Whether or not consumers like you will have a big impact on your ability to sell to them. This is why honesty is so important in copywriting. Lying salespeople are pretty easy to spot these days, and no one likes those guys. You want to position yourself as one of the good ones. And if you’re selling something that offers value to the people you’re selling to, that automatically makes you the good guy. You just need to demonstrate that to your audience.
There are 3 important factors when it comes to being liked:
Similarity. People feel instant connections with those who they feel can relate to them on a personal level, who can validate their feelings and concerns. This is why you always want to address your customer’s problems and assuage their doubts. Doing this will help them realize that you’re someone who actually cares because you’ve been there yourself.
Compliments. People like receiving compliments, duh. Your audience is smart, which is why we have to work so dang hard to convince them to buy stuff. Make them feel like purchasing your product or service is a smart move on their part, one that will make them the envy of everyone in their life.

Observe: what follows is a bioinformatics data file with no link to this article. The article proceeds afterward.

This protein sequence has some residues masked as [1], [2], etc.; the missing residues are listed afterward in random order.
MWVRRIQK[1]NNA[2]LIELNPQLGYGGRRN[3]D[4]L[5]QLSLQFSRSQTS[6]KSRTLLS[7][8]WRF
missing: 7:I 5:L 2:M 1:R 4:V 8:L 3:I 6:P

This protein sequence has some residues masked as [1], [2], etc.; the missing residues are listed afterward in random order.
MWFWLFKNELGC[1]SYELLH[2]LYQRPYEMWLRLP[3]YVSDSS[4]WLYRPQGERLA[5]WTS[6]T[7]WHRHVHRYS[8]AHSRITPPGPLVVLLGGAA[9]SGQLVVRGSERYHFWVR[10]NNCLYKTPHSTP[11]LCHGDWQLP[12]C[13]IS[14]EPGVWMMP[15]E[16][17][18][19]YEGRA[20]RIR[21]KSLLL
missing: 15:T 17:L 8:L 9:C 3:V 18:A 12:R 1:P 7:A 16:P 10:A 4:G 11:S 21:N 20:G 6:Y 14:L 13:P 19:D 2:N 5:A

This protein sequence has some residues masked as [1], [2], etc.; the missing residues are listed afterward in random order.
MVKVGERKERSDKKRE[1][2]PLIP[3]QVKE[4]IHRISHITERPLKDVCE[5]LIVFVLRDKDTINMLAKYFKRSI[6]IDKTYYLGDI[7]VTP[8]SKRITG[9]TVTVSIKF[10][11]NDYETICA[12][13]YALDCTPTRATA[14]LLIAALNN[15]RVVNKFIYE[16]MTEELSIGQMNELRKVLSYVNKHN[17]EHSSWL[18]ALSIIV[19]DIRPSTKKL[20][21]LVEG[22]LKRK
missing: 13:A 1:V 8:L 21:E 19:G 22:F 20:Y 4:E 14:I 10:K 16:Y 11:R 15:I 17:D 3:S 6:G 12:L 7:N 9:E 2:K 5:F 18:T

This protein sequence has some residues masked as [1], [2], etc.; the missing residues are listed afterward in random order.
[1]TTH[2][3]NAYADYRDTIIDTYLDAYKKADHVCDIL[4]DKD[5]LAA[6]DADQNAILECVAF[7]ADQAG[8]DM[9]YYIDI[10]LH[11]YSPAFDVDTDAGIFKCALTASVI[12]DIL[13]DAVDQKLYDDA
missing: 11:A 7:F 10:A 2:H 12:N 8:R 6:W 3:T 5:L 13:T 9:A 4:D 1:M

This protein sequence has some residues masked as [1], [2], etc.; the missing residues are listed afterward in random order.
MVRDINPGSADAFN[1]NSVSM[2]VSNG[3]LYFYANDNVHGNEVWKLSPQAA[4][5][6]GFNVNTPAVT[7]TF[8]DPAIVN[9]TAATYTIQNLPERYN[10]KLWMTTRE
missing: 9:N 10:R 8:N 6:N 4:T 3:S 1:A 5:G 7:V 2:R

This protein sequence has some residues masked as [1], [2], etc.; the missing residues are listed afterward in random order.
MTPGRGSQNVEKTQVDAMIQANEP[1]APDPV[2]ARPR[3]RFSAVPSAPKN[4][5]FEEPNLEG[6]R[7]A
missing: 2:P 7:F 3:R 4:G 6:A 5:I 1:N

Cooperation. We like people we can work with, people who are agreeable and helpful. Be agreeable, be helpful, and show consumers you want to work with them to achieve their goals.
Human beings are social creatures so we don’t like to make decisions on our own. We like to model our behavior off of those we view as successful, happy, and so on. Put simply, we want what others have. We also want the validation that comes along with following our peers’ recommendations. As copywriters, we can demonstrate social proof by talking about how other people have benefitted from using the product or service we are selling. Examples being:
Storytelling/real life examples.
Using influence to communicate
So yeah, maybe the term “manipulation” should be retired when it comes to copywriting. In truth, to become a copywriter is to understand the human psyche on a much deeper level than most in order to communicate in a way that resonates. At the end of the day, a sales letter is a line of communication between two people: one offering something of value, the other standing to benefit from that offer. It’s a mutually beneficial exchange, and your job as a copywriter is to help the reader see that.